Thursday, April 30, 2009
The Hunger Games
by Suzanne Collins
Publisher: Scholastic Press
Publication Date: September 2008
Young Adult Fiction (Hardcover)
Summary (from the publisher):
In the ruins of a place once known as North America lies the nation of Panem, a shining Capitol surrounded by twelve outlying districts. The Capitol is harsh and cruel and keeps the districts in line by forcing them all to send one boy and one girl between the ages of twelve and eighteen to participate in the annual Hunger Games, a fight to the death on live TV. Sixteen-year-old Katniss Everdeen, who lives alone with her mother and younger sister, regards it as a death sentence when she is forced to represent her district in the Games. But Katniss has been close to dead before -- and survival.
This is my first book for the Fill in the Gaps 100 Project. This review was originally published on my book blog, At Home With Books.
The Hunger Games is one of those books that everyone else has been raving about, and I am joining their ranks. It was a fast paced and intense read that will hold your attention throughout. I was in suspense while reading, wondering if Katniss was going to survive, and whether or not her friend Peeta really loved her or if he was just using her to stay alive.
The kids who fight in the games are called tributes, and their ages range from twelve up through the late teens. It is somewhat disturbing reading about these kids chasing each other around trying to kill each other, especially since their game mimics modern day reality shows in everything but the killings.
It really made me take a step back and think about the reality shows on television - the horrible things that people live through on shows like Survivor, and how the producers of the show manipulate things (like food, awards, living conditions) to make the show more exciting. Even though participation in today's shows is voluntary and there is no killing involved, I think the voyeurism of the audiences in the book is reflective of viewers today and their love for "reality" television. It really makes you think about the ethical limits for manipulating "reality."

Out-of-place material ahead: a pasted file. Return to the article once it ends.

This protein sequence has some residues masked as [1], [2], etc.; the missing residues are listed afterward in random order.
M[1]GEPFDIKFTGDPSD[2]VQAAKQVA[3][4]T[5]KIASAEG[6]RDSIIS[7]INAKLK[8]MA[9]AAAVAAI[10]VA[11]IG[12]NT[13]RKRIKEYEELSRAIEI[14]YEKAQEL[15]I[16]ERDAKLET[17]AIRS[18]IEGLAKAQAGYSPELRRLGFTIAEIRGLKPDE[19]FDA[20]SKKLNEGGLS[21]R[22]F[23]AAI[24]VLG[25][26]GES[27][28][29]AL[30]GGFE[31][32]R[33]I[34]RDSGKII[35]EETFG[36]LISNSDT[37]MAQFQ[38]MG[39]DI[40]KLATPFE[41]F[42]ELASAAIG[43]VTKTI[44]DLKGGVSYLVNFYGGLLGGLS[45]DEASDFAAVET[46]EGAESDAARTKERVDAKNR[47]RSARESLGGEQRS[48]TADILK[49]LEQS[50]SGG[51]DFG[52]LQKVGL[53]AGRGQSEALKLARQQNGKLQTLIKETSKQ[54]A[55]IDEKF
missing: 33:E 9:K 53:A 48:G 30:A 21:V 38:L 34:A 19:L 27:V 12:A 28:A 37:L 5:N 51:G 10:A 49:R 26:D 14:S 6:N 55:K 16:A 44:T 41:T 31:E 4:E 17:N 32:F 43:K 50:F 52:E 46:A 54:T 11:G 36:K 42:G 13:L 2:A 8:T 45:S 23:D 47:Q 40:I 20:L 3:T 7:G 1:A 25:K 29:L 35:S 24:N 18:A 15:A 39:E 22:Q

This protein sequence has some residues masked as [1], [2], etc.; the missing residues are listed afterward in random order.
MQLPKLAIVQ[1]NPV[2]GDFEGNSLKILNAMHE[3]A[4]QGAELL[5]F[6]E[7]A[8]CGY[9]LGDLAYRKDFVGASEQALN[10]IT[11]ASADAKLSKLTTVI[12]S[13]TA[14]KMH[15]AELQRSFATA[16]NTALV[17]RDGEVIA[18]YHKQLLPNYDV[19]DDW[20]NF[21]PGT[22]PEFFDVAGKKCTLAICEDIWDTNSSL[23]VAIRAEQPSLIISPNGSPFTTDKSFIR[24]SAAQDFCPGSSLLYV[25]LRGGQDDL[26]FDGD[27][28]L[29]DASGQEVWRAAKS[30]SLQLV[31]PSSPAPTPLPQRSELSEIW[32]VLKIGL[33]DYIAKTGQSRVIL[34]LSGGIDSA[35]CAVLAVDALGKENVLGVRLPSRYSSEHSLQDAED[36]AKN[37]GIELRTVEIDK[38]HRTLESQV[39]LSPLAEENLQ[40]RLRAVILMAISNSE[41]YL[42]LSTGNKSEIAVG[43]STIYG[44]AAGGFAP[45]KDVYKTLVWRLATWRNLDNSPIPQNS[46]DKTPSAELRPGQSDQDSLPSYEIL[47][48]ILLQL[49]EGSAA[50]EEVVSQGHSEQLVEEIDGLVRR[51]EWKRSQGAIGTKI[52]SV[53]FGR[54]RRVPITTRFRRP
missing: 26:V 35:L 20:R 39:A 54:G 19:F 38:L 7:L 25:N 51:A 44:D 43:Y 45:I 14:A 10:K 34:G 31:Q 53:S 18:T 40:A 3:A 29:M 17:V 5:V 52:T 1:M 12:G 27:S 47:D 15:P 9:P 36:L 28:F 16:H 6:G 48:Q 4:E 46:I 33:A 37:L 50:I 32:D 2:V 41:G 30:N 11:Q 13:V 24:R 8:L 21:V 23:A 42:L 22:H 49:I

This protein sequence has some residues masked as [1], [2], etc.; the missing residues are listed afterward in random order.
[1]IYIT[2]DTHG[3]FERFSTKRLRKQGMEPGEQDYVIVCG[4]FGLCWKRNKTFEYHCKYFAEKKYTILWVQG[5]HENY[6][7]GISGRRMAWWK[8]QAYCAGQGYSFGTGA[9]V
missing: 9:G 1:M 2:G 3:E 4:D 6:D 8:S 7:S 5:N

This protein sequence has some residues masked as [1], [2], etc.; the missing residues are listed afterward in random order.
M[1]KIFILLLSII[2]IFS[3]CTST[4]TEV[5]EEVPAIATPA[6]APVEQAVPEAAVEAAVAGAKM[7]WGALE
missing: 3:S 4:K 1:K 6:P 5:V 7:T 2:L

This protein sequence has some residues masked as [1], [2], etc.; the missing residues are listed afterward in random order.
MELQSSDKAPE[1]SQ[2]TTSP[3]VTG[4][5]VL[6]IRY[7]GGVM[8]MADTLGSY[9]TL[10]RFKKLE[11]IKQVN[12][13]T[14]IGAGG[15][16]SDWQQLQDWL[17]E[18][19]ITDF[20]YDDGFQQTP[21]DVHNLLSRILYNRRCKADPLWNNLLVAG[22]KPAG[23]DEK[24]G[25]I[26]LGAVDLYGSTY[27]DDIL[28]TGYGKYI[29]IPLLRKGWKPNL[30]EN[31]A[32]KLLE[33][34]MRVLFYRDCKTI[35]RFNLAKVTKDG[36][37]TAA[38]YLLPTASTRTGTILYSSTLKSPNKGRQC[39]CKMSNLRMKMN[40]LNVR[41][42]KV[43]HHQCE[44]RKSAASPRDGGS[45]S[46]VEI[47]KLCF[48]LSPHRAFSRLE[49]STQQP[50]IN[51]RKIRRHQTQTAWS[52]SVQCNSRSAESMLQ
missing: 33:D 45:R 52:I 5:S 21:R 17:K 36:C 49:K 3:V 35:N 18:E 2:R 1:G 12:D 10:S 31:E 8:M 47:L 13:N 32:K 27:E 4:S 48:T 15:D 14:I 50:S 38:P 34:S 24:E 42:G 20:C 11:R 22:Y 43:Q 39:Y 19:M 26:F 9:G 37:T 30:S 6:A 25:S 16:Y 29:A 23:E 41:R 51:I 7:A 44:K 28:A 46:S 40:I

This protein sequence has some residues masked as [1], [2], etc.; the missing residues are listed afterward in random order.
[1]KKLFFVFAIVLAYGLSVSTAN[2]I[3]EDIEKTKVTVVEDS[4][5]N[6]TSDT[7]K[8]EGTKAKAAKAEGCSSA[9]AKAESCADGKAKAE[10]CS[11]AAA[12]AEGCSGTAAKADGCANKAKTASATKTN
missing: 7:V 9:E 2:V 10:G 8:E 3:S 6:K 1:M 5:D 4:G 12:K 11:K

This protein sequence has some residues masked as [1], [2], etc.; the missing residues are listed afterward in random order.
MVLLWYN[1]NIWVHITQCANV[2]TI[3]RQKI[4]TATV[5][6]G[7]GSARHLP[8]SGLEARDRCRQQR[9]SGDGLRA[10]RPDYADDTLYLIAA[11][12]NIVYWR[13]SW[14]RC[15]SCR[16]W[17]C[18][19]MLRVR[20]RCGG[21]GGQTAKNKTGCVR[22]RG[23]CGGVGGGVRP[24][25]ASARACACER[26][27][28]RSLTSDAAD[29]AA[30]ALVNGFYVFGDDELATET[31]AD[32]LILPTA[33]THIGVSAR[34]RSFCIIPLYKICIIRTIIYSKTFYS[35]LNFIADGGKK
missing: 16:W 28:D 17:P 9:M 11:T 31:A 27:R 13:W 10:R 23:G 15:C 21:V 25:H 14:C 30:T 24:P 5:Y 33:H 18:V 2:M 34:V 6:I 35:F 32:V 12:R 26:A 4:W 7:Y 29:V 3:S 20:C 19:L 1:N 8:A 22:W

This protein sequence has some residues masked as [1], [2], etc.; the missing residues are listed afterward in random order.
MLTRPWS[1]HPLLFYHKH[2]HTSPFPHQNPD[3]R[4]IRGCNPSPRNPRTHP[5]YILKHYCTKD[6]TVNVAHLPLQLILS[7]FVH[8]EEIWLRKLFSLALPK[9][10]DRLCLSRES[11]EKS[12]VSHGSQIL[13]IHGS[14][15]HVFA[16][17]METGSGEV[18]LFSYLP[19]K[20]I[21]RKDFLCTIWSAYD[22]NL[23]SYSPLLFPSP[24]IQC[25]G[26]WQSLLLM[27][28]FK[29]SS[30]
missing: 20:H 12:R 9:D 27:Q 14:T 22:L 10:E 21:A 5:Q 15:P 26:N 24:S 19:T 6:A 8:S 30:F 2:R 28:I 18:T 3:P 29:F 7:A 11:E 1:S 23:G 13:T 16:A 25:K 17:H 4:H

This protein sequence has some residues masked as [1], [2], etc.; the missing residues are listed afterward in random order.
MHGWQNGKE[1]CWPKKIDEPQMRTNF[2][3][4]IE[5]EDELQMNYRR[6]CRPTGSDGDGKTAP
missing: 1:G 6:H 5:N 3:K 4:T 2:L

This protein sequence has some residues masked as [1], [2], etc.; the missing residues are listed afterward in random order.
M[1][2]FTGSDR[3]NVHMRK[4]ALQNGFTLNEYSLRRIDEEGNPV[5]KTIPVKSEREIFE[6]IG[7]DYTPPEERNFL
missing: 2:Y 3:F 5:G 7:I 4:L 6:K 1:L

The Hunger Games is disturbing in much the same way as Lord of the Flies by William Golding, yet I enjoyed it much more because Katniss's initial motives are selfless. She only enters the competition in order to save her sister's life.
The nice thing about this story is that it is a young adult novel. So even though the kids do fight and kill each other, the images portrayed are not overly gruesome in detail.
I highly recommend this novel to anyone who likes: an exciting read, reality television, post-apocalyptic stories, Lord of the Flies, or the short story The Lottery by Shirley Jackson.
The Hunger Games is the first book in a series. The second book, Catching Fire, releases September 1, 2009.
For information about the author and her books, please visit her website.